Create a practical guide to writing on the web

Writing a blog, writing social media posts, or creating a landing page for a new product or service: Content management and production can get complicated for organizations of all sizes. Whether due to a lack of time, resources or clearly defined framework conditions.

If you’re multiplying your speaking engagements online, do you have a policy guiding your teams? Any disagreements could weaken trust in your brand. Fix the situation!

How do you write for the web? Follow the leader!

Based on your brand identity defines your copywriting guide which voice and which tone to play to match content and image. Compared to print, content intended to live online is subject to other constraints, such as the formatting of websites or the more or less restricted text design of social media.

This tool is intended for internal or external use (e.g. freelancers) and is aimed at anyone who will write your content, from an e-book to comments from you brand ambassador. Note that if you are writing in more than one language, each should have its own document.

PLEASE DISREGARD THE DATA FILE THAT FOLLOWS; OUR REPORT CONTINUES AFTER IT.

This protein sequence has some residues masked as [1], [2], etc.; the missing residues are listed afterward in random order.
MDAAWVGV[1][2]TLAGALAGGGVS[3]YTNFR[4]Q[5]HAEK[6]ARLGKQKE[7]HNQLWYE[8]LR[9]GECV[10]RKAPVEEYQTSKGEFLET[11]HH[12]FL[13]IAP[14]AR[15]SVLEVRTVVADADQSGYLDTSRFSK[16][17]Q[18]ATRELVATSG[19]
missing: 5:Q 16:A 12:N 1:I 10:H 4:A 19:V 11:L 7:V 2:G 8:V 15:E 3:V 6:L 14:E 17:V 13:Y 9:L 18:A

A writing guide juggles the limitations of the web and streamlines your content writing for more performance.

His strength? At the same time eliminate the confusion of the editors, accelerate your production rate – no more detours and 1001 layout questions! – while standardizing your content and making it more consistent.

Little reminder: online, theuser experience strongly influences access to content. In particular, check that your website is responsive (responsive). Otherwise, your audiences might be put off by the non-user friendly navigation and even perceived as unprofessional.

10 must-haves for your web copywriting guide

  1. your core principles. State who your goals are and indicate if you have specific instructions or models meager or templates for your different types of content.

    Prepare the ground well, but be careful not to put too much into it and thereby render your guide useless by saturating it with information.
  2. The voice and style to embrace. Do you express yourself neutrally or emotionally, calmly or dynamically? Is your brand personality passionate, tongue-in-cheek, or confident?